Title X. - AGENCY
CHAPTER 1 NATURE, FORM AND KINDS OF AGENCY
Art. 1868. By the contract of agency a person binds himself to render some service or to do something in representation or on behalf of another, with the consent or authority of the latter. (1709a)
Art. 1869. Agency may be express, or implied from the acts of the principal, from his silence or lack of action, or his failure to repudiate the agency, knowing that another person is acting on his behalf without authority.
Agency may be oral, unless the law requires a specific form. (1710a)
Art. 1870. Acceptance by the agent may also be express, or implied from his acts which carry out the agency, or from his silence or inaction according to the circumstances. (n)
Art. 1871. Between persons who are present, the acceptance of the agency may also be implied if the principal delivers his power of attorney to the agent and the latter receives it without any objection. (n)
Art. 1872. Between persons who are absent, the acceptance of the agency cannot be implied from the silence of the agent, except:
(1) When the principal transmits his power of attorney to the agent, who receives it without any objection;
(2) When the principal entrusts to him by letter or telegram a power of attorney with respect to the business in which he is habitually engaged as an agent, and he did not reply to the letter or telegram. (n)
Art. 1873. If a person specially informs another or states by public advertisement that he has given a power of attorney to a third person, the latter thereby becomes a duly authorized agent, in the former case with respect to the person who received the special information, and in the latter case with regard to any person.
The power shall continue to be in full force until the notice is rescinded in the same manner in which it was given. (n)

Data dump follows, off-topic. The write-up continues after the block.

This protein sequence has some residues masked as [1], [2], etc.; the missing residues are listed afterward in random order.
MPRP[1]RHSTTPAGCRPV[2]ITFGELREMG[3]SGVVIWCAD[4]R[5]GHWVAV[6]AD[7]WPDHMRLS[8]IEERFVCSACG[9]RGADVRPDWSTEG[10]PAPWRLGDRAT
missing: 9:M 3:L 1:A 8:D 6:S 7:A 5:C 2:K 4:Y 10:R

Art. 1874. When a sale of a piece of land or any interest therein is through an agent, the authority of the latter shall be in writing; otherwise, the sale shall be void. (n)
Art. 1875. Agency is presumed to be for a compensation, unless there is proof to the contrary. (n)
Art. 1876. An agency is either general or special.
The former comprises all the business of the principal. The latter, one or more specific transactions. (1712)
Art. 1877. An agency couched in general terms comprises only acts of administration, even if the principal should state that he withholds no power or that the agent may execute such acts as he may consider appropriate, or even though the agency should authorize a general and unlimited management. (n)
Art. 1878. Special powers of attorney are necessary in the following cases:
(1) To make such payments as are not usually considered as acts of administration;
(2) To effect novations which put an end to obligations already in existence at the time the agency was constituted;
(3) To compromise, to submit questions to arbitration, to renounce the right to appeal from a judgment, to waive objections to the venue of an action or to abandon a prescription already acquired;